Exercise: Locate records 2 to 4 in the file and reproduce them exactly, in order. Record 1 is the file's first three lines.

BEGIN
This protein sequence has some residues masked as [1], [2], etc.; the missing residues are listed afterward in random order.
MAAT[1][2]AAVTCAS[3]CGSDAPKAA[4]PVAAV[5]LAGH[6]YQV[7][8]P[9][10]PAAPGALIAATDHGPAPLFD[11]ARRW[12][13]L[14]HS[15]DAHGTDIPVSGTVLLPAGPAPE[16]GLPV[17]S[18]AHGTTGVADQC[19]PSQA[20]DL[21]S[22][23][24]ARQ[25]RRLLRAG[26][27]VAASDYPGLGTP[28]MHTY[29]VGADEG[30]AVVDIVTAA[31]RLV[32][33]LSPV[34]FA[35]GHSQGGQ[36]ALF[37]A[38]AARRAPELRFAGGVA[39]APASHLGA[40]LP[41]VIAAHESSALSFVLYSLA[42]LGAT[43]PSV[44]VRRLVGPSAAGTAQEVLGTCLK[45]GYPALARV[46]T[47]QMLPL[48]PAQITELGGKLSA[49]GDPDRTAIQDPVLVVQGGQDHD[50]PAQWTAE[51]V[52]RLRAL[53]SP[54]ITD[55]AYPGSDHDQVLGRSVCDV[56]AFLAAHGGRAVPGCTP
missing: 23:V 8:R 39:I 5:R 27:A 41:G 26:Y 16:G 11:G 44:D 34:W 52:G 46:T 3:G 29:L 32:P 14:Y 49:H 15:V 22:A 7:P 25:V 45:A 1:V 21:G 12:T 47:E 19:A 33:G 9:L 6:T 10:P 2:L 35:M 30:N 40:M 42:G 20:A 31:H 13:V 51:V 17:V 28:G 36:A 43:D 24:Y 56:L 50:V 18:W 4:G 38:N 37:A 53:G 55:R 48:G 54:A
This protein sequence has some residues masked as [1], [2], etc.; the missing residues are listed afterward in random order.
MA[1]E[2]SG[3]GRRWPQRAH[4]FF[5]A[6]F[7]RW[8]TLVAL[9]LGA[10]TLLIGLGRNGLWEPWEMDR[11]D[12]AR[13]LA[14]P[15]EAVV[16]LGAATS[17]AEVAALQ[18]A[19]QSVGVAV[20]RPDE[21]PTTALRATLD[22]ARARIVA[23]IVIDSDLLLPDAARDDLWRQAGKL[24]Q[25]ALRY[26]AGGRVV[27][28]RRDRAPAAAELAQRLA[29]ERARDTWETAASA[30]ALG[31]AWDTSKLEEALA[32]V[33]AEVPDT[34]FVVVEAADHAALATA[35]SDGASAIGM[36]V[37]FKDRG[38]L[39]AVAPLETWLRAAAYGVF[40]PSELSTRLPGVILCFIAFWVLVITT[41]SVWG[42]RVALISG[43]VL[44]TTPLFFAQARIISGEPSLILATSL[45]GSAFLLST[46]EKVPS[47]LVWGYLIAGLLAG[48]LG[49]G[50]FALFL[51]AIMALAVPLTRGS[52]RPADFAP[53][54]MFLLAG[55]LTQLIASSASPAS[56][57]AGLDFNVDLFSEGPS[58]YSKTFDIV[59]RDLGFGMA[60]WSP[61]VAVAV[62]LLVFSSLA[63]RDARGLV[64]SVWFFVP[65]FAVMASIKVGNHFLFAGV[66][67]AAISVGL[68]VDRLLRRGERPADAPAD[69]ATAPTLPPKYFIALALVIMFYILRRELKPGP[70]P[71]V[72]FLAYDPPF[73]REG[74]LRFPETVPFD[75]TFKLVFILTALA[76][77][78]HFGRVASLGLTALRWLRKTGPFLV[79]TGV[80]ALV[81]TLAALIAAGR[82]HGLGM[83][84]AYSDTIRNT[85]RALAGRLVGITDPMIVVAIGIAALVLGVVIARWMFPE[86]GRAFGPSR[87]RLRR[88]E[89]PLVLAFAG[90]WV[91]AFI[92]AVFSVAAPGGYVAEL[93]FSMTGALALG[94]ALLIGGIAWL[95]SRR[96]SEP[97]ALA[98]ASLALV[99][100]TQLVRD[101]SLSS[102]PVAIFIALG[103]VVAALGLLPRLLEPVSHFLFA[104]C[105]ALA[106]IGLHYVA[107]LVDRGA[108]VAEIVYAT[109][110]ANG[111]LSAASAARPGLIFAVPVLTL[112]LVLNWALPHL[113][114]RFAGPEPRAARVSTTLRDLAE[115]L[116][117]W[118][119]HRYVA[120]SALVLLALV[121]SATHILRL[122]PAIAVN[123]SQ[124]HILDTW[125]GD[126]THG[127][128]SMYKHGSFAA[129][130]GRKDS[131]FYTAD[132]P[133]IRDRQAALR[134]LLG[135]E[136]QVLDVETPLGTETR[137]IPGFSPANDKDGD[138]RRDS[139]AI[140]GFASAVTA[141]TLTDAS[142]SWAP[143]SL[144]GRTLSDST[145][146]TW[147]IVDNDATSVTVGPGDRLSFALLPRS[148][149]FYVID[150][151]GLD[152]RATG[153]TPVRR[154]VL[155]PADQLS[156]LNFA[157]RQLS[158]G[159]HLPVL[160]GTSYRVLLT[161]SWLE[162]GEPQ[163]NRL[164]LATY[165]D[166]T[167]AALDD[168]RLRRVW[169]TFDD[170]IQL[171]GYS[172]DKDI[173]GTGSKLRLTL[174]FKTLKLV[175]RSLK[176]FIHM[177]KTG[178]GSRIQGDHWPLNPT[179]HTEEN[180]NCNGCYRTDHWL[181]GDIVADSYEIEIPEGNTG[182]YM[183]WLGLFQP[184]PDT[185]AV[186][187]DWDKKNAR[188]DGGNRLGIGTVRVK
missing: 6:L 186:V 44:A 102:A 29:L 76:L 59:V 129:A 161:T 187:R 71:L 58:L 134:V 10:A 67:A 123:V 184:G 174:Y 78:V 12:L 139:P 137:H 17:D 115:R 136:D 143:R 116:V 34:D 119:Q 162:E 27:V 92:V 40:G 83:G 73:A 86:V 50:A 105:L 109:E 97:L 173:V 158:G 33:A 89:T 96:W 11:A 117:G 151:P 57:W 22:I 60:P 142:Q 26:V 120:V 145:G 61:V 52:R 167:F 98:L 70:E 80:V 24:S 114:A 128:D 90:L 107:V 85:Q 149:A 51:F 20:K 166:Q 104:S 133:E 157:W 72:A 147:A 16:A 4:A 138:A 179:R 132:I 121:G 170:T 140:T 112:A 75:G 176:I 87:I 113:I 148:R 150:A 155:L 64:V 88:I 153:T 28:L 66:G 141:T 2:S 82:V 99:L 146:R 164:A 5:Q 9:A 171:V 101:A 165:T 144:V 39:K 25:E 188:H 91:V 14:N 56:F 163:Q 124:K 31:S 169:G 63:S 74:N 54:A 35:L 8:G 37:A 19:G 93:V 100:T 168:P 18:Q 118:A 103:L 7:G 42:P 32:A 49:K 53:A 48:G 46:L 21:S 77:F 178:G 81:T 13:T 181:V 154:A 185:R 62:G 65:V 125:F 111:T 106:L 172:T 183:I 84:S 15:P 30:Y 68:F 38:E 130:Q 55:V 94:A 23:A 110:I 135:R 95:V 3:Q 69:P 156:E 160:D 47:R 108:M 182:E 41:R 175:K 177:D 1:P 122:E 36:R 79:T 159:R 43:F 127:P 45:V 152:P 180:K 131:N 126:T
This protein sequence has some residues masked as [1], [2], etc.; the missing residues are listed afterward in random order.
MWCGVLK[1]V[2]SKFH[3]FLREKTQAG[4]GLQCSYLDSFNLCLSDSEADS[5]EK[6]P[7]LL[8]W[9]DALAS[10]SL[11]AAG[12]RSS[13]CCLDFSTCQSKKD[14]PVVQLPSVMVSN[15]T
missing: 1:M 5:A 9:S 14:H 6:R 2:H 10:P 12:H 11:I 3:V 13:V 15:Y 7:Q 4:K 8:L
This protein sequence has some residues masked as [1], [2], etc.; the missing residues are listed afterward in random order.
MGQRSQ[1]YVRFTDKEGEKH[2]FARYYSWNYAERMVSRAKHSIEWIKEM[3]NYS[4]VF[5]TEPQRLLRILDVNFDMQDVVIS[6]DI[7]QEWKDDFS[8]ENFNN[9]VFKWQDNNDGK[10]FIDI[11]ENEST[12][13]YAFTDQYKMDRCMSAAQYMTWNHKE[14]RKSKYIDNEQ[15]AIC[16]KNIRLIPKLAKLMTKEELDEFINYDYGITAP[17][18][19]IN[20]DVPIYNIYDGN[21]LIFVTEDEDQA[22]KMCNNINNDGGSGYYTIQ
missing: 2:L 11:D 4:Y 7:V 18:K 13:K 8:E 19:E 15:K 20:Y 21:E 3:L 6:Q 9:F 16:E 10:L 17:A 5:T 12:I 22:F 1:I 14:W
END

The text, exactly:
This protein sequence has some residues masked as [1], [2], etc.; the missing residues are listed afterward in random order.
MA[1]E[2]SG[3]GRRWPQRAH[4]FF[5]A[6]F[7]RW[8]TLVAL[9]LGA[10]TLLIGLGRNGLWEPWEMDR[11]D[12]AR[13]LA[14]P[15]EAVV[16]LGAATS[17]AEVAALQ[18]A[19]QSVGVAV[20]RPDE[21]PTTALRATLD[22]ARARIVA[23]IVIDSDLLLPDAARDDLWRQAGKL[24]Q[25]ALRY[26]AGGRVV[27][28]RRDRAPAAAELAQRLA[29]ERARDTWETAASA[30]ALG[31]AWDTSKLEEALA[32]V[33]AEVPDT[34]FVVVEAADHAALATA[35]SDGASAIGM[36]V[37]FKDRG[38]L[39]AVAPLETWLRAAAYGVF[40]PSELSTRLPGVILCFIAFWVLVITT[41]SVWG[42]RVALISG[43]VL[44]TTPLFFAQARIISGEPSLILATSL[45]GSAFLLST[46]EKVPS[47]LVWGYLIAGLLAG[48]LG[49]G[50]FALFL[51]AIMALAVPLTRGS[52]RPADFAP[53][54]MFLLAG[55]LTQLIASSASPAS[56][57]AGLDFNVDLFSEGPS[58]YSKTFDIV[59]RDLGFGMA[60]WSP[61]VAVAV[62]LLVFSSLA[63]RDARGLV[64]SVWFFVP[65]FAVMASIKVGNHFLFAGV[66][67]AAISVGL[68]VDRLLRRGERPADAPAD[69]ATAPTLPPKYFIALALVIMFYILRRELKPGP[70]P[71]V[72]FLAYDPPF[73]REG[74]LRFPETVPFD[75]TFKLVFILTALA[76][77][78]HFGRVASLGLTALRWLRKTGPFLV[79]TGV[80]ALV[81]TLAALIAAGR[82]HGLGM[83][84]AYSDTIRNT[85]RALAGRLVGITDPMIVVAIGIAALVLGVVIARWMFPE[86]GRAFGPSR[87]RLRR[88]E[89]PLVLAFAG[90]WV[91]AFI[92]AVFSVAAPGGYVAEL[93]FSMTGALALG[94]ALLIGGIAWL[95]SRR[96]SEP[97]ALA[98]ASLALV[99][100]TQLVRD[101]SLSS[102]PVAIFIALG[103]VVAALGLLPRLLEPVSHFLFA[104]C[105]ALA[106]IGLHYVA[107]LVDRGA[108]VAEIVYAT[109][110]ANG[111]LSAASAARPGLIFAVPVLTL[112]LVLNWALPHL[113][114]RFAGPEPRAARVSTTLRDLAE[115]L[116][117]W[118][119]HRYVA[120]SALVLLALV[121]SATHILRL[122]PAIAVN[123]SQ[124]HILDTW[125]GD[126]THG[127][128]SMYKHGSFAA[129][130]GRKDS[131]FYTAD[132]P[133]IRDRQAALR[134]LLG[135]E[136]QVLDVETPLGTETR[137]IPGFSPANDKDGD[138]RRDS[139]AI[140]GFASAVTA[141]TLTDAS[142]SWAP[143]SL[144]GRTLSDST[145][146]TW[147]IVDNDATSVTVGPGDRLSFALLPRS[148][149]FYVID[150][151]GLD[152]RATG[153]TPVRR[154]VL[155]PADQLS[156]LNFA[157]RQLS[158]G[159]HLPVL[160]GTSYRVLLT[161]SWLE[162]GEPQ[163]NRL[164]LATY[165]D[166]T[167]AALDD[168]RLRRVW[169]TFDD[170]IQL[171]GYS[172]DKDI[173]GTGSKLRLTL[174]FKTLKLV[175]RSLK[176]FIHM[177]KTG[178]GSRIQGDHWPLNPT[179]HTEEN[180]NCNGCYRTDHWL[181]GDIVADSYEIEIPEGNTG[182]YM[183]WLGLFQP[184]PDT[185]AV[186][187]DWDKKNAR[188]DGGNRLGIGTVRVK
missing: 6:L 186:V 44:A 102:A 29:L 76:L 59:V 129:A 161:T 187:R 71:L 58:L 134:V 10:A 67:A 123:V 184:G 174:Y 78:V 12:L 139:P 137:H 17:D 115:R 136:D 143:R 116:V 34:D 119:Q 162:E 27:V 92:V 40:G 83:G 73:A 86:V 50:A 105:L 109:E 97:L 173:V 158:G 33:A 89:T 96:W 11:A 117:G 151:P 57:W 22:I 60:P 142:Q 26:V 120:V 145:G 61:V 52:R 167:F 98:L 70:E 80:V 24:S 114:A 128:D 90:L 107:V 85:Q 149:A 51:F 20:K 166:Q 104:S 133:E 157:W 72:A 147:A 16:A 4:A 138:A 179:R 132:I 121:G 170:T 140:T 112:A 75:G 176:I 87:I 113:I 148:R 150:A 155:L 64:V 88:I 153:T 28:L 66:G 141:T 2:S 82:V 99:L 146:R 164:A 5:Q 9:A 171:V 101:A 165:T 144:V 39:K 25:E 188:H 91:V 14:N 56:F 163:Q 124:K 31:S 169:G 63:S 74:N 54:A 35:L 8:G 37:A 19:G 93:V 100:T 168:P 18:Q 118:A 103:L 7:G 42:P 32:A 49:K 53:A 48:G 46:L 21:S 77:F 178:G 81:T 13:T 181:V 154:A 185:R 62:G 65:V 125:F 111:T 106:L 172:T 183:I 84:S 15:P 30:Y 68:F 38:E 130:Q 55:V 94:A 23:A 110:I 135:R 95:V 3:Q 69:P 156:E 160:D 47:R 108:M 182:E 41:R 175:K 177:D 1:P 122:E 36:R 79:T 159:R 43:F 127:P 45:V 152:P 180:K 131:N 126:T
This protein sequence has some residues masked as [1], [2], etc.; the missing residues are listed afterward in random order.
MWCGVLK[1]V[2]SKFH[3]FLREKTQAG[4]GLQCSYLDSFNLCLSDSEADS[5]EK[6]P[7]LL[8]W[9]DALAS[10]SL[11]AAG[12]RSS[13]CCLDFSTCQSKKD[14]PVVQLPSVMVSN[15]T
missing: 1:M 5:A 9:S 14:H 6:R 2:H 10:P 12:H 11:I 3:V 13:V 15:Y 7:Q 4:K 8:L
This protein sequence has some residues masked as [1], [2], etc.; the missing residues are listed afterward in random order.
MGQRSQ[1]YVRFTDKEGEKH[2]FARYYSWNYAERMVSRAKHSIEWIKEM[3]NYS[4]VF[5]TEPQRLLRILDVNFDMQDVVIS[6]DI[7]QEWKDDFS[8]ENFNN[9]VFKWQDNNDGK[10]FIDI[11]ENEST[12][13]YAFTDQYKMDRCMSAAQYMTWNHKE[14]RKSKYIDNEQ[15]AIC[16]KNIRLIPKLAKLMTKEELDEFINYDYGITAP[17][18][19]IN[20]DVPIYNIYDGN[21]LIFVTEDEDQA[22]KMCNNINNDGGSGYYTIQ
missing: 2:L 11:D 4:Y 7:V 18:K 13:K 8:E 19:E 15:K 20:Y 21:E 3:L 6:Q 9:F 16:E 10:L 17:A 5:T 12:I 22:F 1:I 14:W